We know who the ag­grieved par­ties are when it comes to land re­form. While the US For­eign Re­la­tions Sub­com­mit­tee on African Af­fairs pre­tends it wants all laws aligned to the Con­sti­tu­tion of Zim­babwe 2013 which de­clares the land re­form ir­re­versible, it nev­er­the­less wants a “le­gal” land re­form. That is what it means by a “restora­tion of the rule of law”.

Could it be that the rul­ing party is be­ing told to dump the na­tional Con­sti­tu­tion? What does rule of law mean when Gov­ern­ment is be­ing told to sim­ply drop charges against an op­po­si­tion leader who broke the law by an­nounc­ing false elec­tion re­sults, fully aware that an­nounc­ing elec­toral re­sults is the sole man­date of the Zim­babwe Elec­toral Com­mis­sion? Shouldn’t the courts clear him, or are op­po­si­tion politi­cians be­yond the reach of the law?

Most fun­da­men­tally, how is it pos­si­ble to quan­tify and qual­ify po­lit­i­cal re­form in a world where ex­ter­nal in­ter­ests seek to over­shadow the na­tional in­ter­est, in­clud­ing try­ing, brazenly at that, to sub­vert the na­tional Con­sti­tu­tion? Is there a meet­ing of the minds be­tween Zanu-PF and the Amer­i­cans on the def­i­ni­tion and goals of so-called “pro­found po­lit­i­cal re­forms”?

So far ED has de­cided to be high­minded, fo­cused of re­build­ing an econ­omy ru­ined by nearly 20 years of sanc­tions. He has steered clear of in­flam­ma­tory rhetoric at home and abroad, even try­ing to ap­pease an op­po­si­tion seek­ing naked con­fronta­tion to jus­tify its ex­is­tence and as­ser­tions that there has been no tran­si­tion.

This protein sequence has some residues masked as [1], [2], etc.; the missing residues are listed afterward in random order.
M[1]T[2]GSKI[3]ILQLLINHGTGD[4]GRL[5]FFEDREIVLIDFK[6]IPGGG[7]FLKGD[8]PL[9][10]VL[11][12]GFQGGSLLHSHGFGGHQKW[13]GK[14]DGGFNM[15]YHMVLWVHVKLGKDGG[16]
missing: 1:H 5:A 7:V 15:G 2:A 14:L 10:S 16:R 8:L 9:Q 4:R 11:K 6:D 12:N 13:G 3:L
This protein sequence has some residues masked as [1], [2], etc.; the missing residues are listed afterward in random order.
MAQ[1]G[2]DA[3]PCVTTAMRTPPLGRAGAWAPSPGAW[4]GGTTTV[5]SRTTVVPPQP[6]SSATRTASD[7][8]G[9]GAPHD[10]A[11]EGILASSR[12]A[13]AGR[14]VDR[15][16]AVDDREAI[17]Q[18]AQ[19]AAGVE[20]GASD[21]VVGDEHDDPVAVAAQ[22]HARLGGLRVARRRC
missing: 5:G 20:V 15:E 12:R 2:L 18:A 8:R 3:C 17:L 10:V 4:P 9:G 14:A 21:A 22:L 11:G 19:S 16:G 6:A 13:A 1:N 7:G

But in my view, the re­port by the Amer­i­cans shows apart from change of name in the lead­er­ship from Robert Mu­gabe to Em­mer­son Mnan­gagwa, so long as Zanu-PF re­mains in power, all the ef­forts at re­form and democrati­sa­tion are in vain. The same goes for eco­nomic re­forms. They want free reign on the coun­try’s re­sources. So po­lit­i­cal re­form is no less than a eu­phemism for regime change and Zidera is a warn­ing to coun­tries like South Africa and Namibia never to stray into the for­bid­den Mu­gabe Way.

The sanc­tions lie

But the whole po­lit­i­cal and eco­nomic re­form nar­ra­tive has served the Amer­i­cans well. When they claim there hasn’t been po­lit­i­cal change it means they can main­tain their ruinous sanc­tions un­til their po­lit­i­cal goals are achieved. It helps that they have lo­cal friends to raise the litany of griev­ances.

And over the years the lie has been that the sanc­tions were tar­geted at a few in­di­vid­u­als and com­pa­nies sup­pos­edly linked to ZanuPF. This way gullible Zim­bab­weans could be bought over to be­lieve our problems are a man­i­fes­ta­tion of a democ­racy deficit and eco­nomic mis­man­age­ment. So we are brow­beaten when we talk about them.

But the pri­vate sec­tor is slowly wak­ing up to the re­al­ity, open­ing its eyes to the lies and ac­cept­ing that they must go. Econet founder Strive Masiyiwa is one of the most prom­i­nent voices to call for the re­moval of sanc­tions af­ter the July 30 har­monised elec­tions. He said Zim­babwe could not be ex­pected to pros­per while hogtied by sanc­tions.

Then on the fate­ful Thurs­day, busi­ness­man Joseph Mu­tizwa ex­posed the hypocrisy of these democ­racy sanc­tions and their im­pact on the econ­omy be­fore the same Jeff Flake chaired Se­nate sub-com­mit­tee.